Copper Hits Two-Week High


"The dollar weakening is still supportive to the complex."

Copper rose to its highest in two weeks on Wednesday, buoyed by data out of top consumer China and a weaker dollar.

Three-month copper on the London Metal Exchange traded at $8,499/ton in rings, extending gains made on Tuesday, when it closed at $8,360. The metal used in power and construction earlier touched a session high of $8,537.75.

"The dollar weakening is still supportive to the complex," Standard Bank Analyst Leon Westgate said.

"The U.S. economic data was also pretty solid. . .the Chinese data was also pretty good."

Better-than-expected Chinese factory data in November, with the official Chinese Purchasing Managers' Index (PMI) rising to a seven-month high of 55.2, showed health in one of the world's largest economic engines, lifting sentiment. Data on Tuesday showed U.S. consumer confidence rose in November to its highest in five months and U.S. Midwest business activity grew faster than expected.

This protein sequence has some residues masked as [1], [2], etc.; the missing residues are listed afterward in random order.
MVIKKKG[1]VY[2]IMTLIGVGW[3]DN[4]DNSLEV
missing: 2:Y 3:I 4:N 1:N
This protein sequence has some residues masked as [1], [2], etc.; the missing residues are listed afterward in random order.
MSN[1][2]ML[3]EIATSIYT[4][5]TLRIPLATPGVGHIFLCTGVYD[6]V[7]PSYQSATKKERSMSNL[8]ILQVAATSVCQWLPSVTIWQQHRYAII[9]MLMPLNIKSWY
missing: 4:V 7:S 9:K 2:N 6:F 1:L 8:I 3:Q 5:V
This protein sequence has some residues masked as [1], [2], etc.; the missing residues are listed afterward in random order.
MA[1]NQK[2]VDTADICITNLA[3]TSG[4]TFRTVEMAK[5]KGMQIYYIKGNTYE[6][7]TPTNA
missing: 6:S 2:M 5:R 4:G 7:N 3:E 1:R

A looming deficit in the copper market is expected to push copper prices next year above the record high of $8,966 hit early November.

Bolstering this outlook, LME copper stocks have fallen steadily since February, last down 900 tons to 354,850 tons—their lowest since October 2009.

Dominant Position

Investors also kept close tabs on a dominant position controlling 50%–80% of cash warrants for copper, subject to LME lending guidance.

In U.S. economic news that could impact metals via currency movements, the Institute for Supply Management releases its November manufacturing PMI at 1500 GMT.

In other news, China's arrivals of copper scrap should be low in November and December as importers cut spot bookings in the past two months on high prices, after the inflow fell a fifth in October, traders said on Wednesday.

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